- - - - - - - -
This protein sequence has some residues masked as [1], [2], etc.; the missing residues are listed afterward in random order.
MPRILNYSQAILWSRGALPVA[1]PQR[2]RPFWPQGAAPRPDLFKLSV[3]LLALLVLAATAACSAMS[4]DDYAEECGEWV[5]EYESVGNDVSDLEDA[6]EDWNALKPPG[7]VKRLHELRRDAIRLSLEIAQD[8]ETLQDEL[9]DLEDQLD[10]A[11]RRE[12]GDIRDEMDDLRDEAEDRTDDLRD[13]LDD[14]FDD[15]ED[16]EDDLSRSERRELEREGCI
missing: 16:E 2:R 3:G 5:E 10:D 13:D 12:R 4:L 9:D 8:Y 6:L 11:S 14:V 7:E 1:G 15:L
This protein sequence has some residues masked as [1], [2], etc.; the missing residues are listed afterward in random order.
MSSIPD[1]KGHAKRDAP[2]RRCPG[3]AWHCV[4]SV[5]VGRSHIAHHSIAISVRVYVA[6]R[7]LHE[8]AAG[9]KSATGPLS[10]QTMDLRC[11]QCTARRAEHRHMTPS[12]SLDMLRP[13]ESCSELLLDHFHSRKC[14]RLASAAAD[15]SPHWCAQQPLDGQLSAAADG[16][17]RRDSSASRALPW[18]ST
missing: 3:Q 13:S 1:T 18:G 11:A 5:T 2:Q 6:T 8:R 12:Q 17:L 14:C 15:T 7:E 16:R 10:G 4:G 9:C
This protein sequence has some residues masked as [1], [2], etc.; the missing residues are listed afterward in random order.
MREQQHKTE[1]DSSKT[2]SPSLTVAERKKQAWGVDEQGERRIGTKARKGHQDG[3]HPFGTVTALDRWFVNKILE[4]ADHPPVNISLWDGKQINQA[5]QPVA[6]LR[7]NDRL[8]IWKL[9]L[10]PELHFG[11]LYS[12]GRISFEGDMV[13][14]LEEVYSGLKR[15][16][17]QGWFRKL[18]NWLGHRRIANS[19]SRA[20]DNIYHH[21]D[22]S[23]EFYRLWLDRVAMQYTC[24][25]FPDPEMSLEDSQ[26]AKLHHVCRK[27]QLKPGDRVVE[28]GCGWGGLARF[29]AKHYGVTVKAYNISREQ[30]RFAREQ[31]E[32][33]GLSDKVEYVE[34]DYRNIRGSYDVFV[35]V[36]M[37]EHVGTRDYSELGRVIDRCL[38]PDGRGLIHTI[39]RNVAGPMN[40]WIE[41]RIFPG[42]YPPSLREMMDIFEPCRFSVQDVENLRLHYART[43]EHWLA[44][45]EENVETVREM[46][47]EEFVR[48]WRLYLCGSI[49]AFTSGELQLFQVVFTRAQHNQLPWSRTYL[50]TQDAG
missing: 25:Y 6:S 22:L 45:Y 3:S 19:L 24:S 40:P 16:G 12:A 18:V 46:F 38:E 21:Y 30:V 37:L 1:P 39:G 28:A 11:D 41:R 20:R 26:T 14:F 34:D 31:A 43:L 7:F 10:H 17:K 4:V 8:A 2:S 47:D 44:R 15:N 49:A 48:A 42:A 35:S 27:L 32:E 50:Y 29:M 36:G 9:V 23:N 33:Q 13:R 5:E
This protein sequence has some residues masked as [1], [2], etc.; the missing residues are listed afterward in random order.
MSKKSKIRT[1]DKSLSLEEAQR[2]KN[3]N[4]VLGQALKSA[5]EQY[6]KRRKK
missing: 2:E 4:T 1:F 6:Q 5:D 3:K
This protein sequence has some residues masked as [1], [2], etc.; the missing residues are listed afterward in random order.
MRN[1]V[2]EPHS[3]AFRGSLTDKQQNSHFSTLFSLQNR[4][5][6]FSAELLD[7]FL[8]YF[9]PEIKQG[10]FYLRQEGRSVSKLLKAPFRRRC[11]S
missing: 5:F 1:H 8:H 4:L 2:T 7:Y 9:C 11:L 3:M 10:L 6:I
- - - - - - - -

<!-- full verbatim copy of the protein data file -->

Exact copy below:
This protein sequence has some residues masked as [1], [2], etc.; the missing residues are listed afterward in random order.
MPRILNYSQAILWSRGALPVA[1]PQR[2]RPFWPQGAAPRPDLFKLSV[3]LLALLVLAATAACSAMS[4]DDYAEECGEWV[5]EYESVGNDVSDLEDA[6]EDWNALKPPG[7]VKRLHELRRDAIRLSLEIAQD[8]ETLQDEL[9]DLEDQLD[10]A[11]RRE[12]GDIRDEMDDLRDEAEDRTDDLRD[13]LDD[14]FDD[15]ED[16]EDDLSRSERRELEREGCI
missing: 16:E 2:R 3:G 5:E 10:D 13:D 12:R 4:L 9:D 8:Y 6:L 11:S 14:V 7:E 1:G 15:L
This protein sequence has some residues masked as [1], [2], etc.; the missing residues are listed afterward in random order.
MSSIPD[1]KGHAKRDAP[2]RRCPG[3]AWHCV[4]SV[5]VGRSHIAHHSIAISVRVYVA[6]R[7]LHE[8]AAG[9]KSATGPLS[10]QTMDLRC[11]QCTARRAEHRHMTPS[12]SLDMLRP[13]ESCSELLLDHFHSRKC[14]RLASAAAD[15]SPHWCAQQPLDGQLSAAADG[16][17]RRDSSASRALPW[18]ST
missing: 3:Q 13:S 1:T 18:G 11:A 5:T 2:Q 6:T 8:R 12:Q 17:L 14:C 15:T 7:E 16:R 10:G 4:G 9:C
This protein sequence has some residues masked as [1], [2], etc.; the missing residues are listed afterward in random order.
MREQQHKTE[1]DSSKT[2]SPSLTVAERKKQAWGVDEQGERRIGTKARKGHQDG[3]HPFGTVTALDRWFVNKILE[4]ADHPPVNISLWDGKQINQA[5]QPVA[6]LR[7]NDRL[8]IWKL[9]L[10]PELHFG[11]LYS[12]GRISFEGDMV[13][14]LEEVYSGLKR[15][16][17]QGWFRKL[18]NWLGHRRIANS[19]SRA[20]DNIYHH[21]D[22]S[23]EFYRLWLDRVAMQYTC[24][25]FPDPEMSLEDSQ[26]AKLHHVCRK[27]QLKPGDRVVE[28]GCGWGGLARF[29]AKHYGVTVKAYNISREQ[30]RFAREQ[31]E[32][33]GLSDKVEYVE[34]DYRNIRGSYDVFV[35]V[36]M[37]EHVGTRDYSELGRVIDRCL[38]PDGRGLIHTI[39]RNVAGPMN[40]WIE[41]RIFPG[42]YPPSLREMMDIFEPCRFSVQDVENLRLHYART[43]EHWLA[44][45]EENVETVREM[46][47]EEFVR[48]WRLYLCGSI[49]AFTSGELQLFQVVFTRAQHNQLPWSRTYL[50]TQDAG
missing: 25:Y 6:S 22:L 45:Y 3:S 19:L 24:S 40:P 16:G 12:A 18:V 46:F 38:E 21:Y 30:V 37:L 1:P 39:G 28:A 11:D 41:R 20:R 26:T 14:F 34:D 31:A 43:L 7:F 10:H 17:K 4:V 8:A 2:S 47:D 44:R 15:N 49:A 48:A 42:A 35:S 27:L 32:E 50:Y 29:M 36:G 9:V 23:N 33:Q 13:R 5:E
This protein sequence has some residues masked as [1], [2], etc.; the missing residues are listed afterward in random order.
MSKKSKIRT[1]DKSLSLEEAQR[2]KN[3]N[4]VLGQALKSA[5]EQY[6]KRRKK
missing: 2:E 4:T 1:F 6:Q 5:D 3:K
This protein sequence has some residues masked as [1], [2], etc.; the missing residues are listed afterward in random order.
MRN[1]V[2]EPHS[3]AFRGSLTDKQQNSHFSTLFSLQNR[4][5][6]FSAELLD[7]FL[8]YF[9]PEIKQG[10]FYLRQEGRSVSKLLKAPFRRRC[11]S
missing: 5:F 1:H 8:H 4:L 2:T 7:Y 9:C 11:L 3:M 10:L 6:I